hmmm..... seems like a good idea, but who on earth would want to sit there and inject nanoparticles into each and every leaf on a tree?? We need to come up with a geneticly engineered bioluminescent breed of tree. If we did that, we could plant these things left and right around trafic and whatnot, and i'd plant'um all over my yard. It would be good for the envirenment, save energy, and... well it would just be plain AWESOME! I hope that someone with the knoledge and equipment to do this decides to.
hmm will there be heavy metal poisoning effects if those trees were ingested? will it accumulate in food chain through time?
The gold nanoparticles wouldn't be as expensive as they seem because they are nanoparticle. Nano means 1/1000000000. So these are really small particles. I wish popsci gave more information.
I can imagine that would have some serious environmental ramifications. The birds and insects might steer clear from it, like they do to non-native plants, not to mention how it might affect the trees themselves (it's a foreign invasive object--just like implants or any other invaders in us make our bodies try to eject them), and it would appear that you could only put them in evergreens, lest it be a waste of time when the leaves fall.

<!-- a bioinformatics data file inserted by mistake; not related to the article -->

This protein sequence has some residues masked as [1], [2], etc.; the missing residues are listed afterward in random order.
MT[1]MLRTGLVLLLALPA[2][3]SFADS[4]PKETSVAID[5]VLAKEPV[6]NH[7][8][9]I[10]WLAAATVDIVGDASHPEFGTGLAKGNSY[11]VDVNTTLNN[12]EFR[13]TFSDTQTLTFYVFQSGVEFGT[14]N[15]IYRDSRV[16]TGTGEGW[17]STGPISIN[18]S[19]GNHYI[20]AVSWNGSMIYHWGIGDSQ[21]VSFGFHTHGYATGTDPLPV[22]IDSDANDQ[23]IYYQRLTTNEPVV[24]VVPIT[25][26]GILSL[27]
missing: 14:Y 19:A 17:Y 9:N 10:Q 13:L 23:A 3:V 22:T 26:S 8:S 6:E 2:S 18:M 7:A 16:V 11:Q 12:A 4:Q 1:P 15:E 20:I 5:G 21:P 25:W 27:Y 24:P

The linked article also says that the nanoparticles stimulate the red glow from the trees under ultraviolet light. First: how is setting up Black Lights for this more Sustainable than regular street lamps? How is a red glow going to be safer than focused beam lighting on streets at night? Finally, are the photos you're seeing actually from the experiment, or is it just a pretty photo from sometime during the day...that doesn't look like a red glow! And instead of that golden glow, it would be red in the cities...sounds like Nightmare on Elm Street.